It’s that magical time of year again. No, I’m not talking Christmas, I’m talking aftermath. The rush is over, the presents are unwrapped, and you’ve made it through the questionable parties and family dinners. Still working your way through the leftovers, but hey, there’s still time.
No, my friends, I’m referring to annual leave. Post-festive season is a popular time to get out of town for most people. Work’s end of year rush has slowed and you’re no longer bombarded by a million holiday induced stressors.
Your dream destination is set, accommodations are booked, and you’ve requested the time off, but you’re faced with one last thing; how to capture it all?
I mean, where do you even start? Your phone has a camera, right? That’s fine, right? But what about all the amazing stuff you’ll see? Will a phone really do it justice? The last camera you owned was a Polaroid, help?!
No worries, mate! We’ve got you covered, but there are a couple of things you need to think about.
First things first, what kind of holiday are you planning? This may seem like a strange thing to consider, but it’s definitely not, we promise.
Think about where you’re going and what you’ll be doing for most of the trip. Are you going to be watching lakeshore sunrises from a big wooden deck chair with a hot cup of tea? (Please take me with you if so.) Or maybe you’re going surfing in Hawaii or zip-lining across a foggy mountain top.
The point here is that there can be a different camera for every type of adventure and it really helps to have the right gear with you when the perfect photo opportunity presents itself.
As a first camera, or just a first new camera in a long time, point-and-shoot/compact cameras are an excellent combination of great image quality and the convenience of a small form factor that fits easily in your day pack or carry-on luggage. They’re super easy to have at the ready so you can snap a few shots nice and quick, plus they also fit well in small hands making them kid-friendly too.
If your vacation is all about the R & R and taking family photos, then a compact camera might be your best bet. Nowadays, these cameras come in a range of different options from super basic to advanced manual controls so there’s really something for everyone.
Some great examples: Canon Powershot SX620 HSPanasonic Lumix TZ90, or the Sony RX100 series (Mark II, Mark III, Mark IV, and Mark V)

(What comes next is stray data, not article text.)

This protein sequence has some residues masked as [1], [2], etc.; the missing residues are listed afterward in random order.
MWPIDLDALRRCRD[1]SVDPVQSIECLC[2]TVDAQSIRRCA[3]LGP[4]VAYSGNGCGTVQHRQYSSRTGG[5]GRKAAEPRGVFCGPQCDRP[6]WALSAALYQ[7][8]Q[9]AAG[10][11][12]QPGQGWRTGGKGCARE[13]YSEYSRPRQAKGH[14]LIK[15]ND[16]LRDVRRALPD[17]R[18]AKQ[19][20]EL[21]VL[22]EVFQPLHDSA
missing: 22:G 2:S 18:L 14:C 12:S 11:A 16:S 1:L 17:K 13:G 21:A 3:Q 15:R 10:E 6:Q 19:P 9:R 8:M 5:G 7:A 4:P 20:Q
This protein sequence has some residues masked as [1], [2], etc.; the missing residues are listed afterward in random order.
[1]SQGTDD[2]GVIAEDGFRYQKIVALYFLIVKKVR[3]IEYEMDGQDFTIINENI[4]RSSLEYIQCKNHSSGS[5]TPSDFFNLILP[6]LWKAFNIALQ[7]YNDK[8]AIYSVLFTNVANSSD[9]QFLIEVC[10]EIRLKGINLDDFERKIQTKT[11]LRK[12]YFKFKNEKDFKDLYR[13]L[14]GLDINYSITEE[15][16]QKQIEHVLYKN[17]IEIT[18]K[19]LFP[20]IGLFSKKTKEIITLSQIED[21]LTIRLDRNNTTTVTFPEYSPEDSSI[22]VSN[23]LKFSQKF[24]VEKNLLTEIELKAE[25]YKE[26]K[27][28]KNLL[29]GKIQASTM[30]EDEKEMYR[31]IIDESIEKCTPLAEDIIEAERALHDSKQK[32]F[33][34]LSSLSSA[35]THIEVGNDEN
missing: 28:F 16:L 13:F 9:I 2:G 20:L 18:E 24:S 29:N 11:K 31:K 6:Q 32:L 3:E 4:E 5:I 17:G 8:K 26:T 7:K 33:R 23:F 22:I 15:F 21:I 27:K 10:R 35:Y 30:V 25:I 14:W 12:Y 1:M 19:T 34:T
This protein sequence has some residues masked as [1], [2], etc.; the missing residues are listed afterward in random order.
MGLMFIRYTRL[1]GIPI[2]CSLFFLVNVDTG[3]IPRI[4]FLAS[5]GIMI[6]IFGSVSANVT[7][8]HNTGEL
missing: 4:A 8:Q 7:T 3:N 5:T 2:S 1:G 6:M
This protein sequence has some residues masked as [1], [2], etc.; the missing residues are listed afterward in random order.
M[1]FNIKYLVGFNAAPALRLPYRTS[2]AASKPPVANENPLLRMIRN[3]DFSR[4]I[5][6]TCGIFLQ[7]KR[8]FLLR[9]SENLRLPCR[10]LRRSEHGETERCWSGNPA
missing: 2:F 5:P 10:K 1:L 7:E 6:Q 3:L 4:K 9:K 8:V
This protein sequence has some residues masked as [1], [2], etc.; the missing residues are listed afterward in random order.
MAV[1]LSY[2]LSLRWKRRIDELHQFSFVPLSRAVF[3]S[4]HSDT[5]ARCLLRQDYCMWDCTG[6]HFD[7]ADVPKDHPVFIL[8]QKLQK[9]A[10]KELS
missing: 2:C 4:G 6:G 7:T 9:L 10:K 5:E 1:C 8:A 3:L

For others, though, a holiday might be about cramming in as much action and as many new experiences as possible. If you’re going backpacking around Europe or headed anywhere with a beach or resort, there’s bound to be a plethora of activities on offer. From hiking rainforests to snorkelling to even just hanging out on a boat, this is where your needs might change.
At this stage, it might be better to think about an action camera or another waterproof offering. Gone are the days when choosing a ‘tough camera’ meant sacrificing performance and features. No, no, that’s well and truly behind us now, as evidenced by the GoPro action cam. Bring one of these with you and you’ll never have to worry about keeping your camera dry or out of the sand again.
A lot of these cameras also have various photo sharing options, whether it’s Wi-Fi or App based. You can send video and images to your friends and family right away which can honestly be quite comforting especially when you’re on an extended trip so far from home. 
If action is your game, check out the GoPro HERO selection, the Panasonic Lumix FT30Olympus TG-Tracker, or the Garmin VIRB 360.
Of course, there’s more yet. A lot of times, we go away for the simple feeling of escape. To get out of the cities we know, to break free of our routines, to go off and see something different and breath taking. These are the moments you just want to keep forever and, never fear, there’s a camera for that too. There’s a lot of stuff for that, actually, but we’ll stick to the basics.
If you’re hoping this kind trip will help turn photography into a new hobby, you might want to go for something a little more involved from the start, like an advanced compact or mirrorless camera. This will give you a chance to get familiar with manual controls and really grow into your camera or even change lenses as you gain more confidence.
The real benefit of choosing the mirrorless option is the ability to swap lenses to suit the different scenarios you might face which gives you a lot more creative freedom. Compact DSLRs work too, but I lean a little more towards mirrorless for travel as they do tend to be smaller and more discreet. This also makes them easier to pack and conceal if you’re not keen on having people check out your gear.
Another advantage is a more advanced feature set and the ability to get experimental with things like long exposures, time lapse, and even 4K video. When going down this road, you might also want to take a good look at the accessories you’ll be taking with you.
Do you have enough memory? What about power options? Can you spare the space for a compact tripod? With this style of camera it’s worth going a little overboard on the extras, especially if you’re planning to pursue this hobby once you get back home.
Perfect beginner cameras to grow into include the popular Sony a6000, the Olympus E-M 10, the Canon EOS M6, or the Fuji X-A10.
Each camera has its own set of benefits you might find useful or convenient, but what matters most is that you’re confident using the gear you’ve got. It’s well worth spending the time to get familiar with your camera because, at the end of the day, you don’t want to miss out on capturing something really special.
Of course, where you go with your photography (pun intended) is up to you. That’s the beauty of photography, really; the fun doesn’t have to stay on vacation even though you might want to.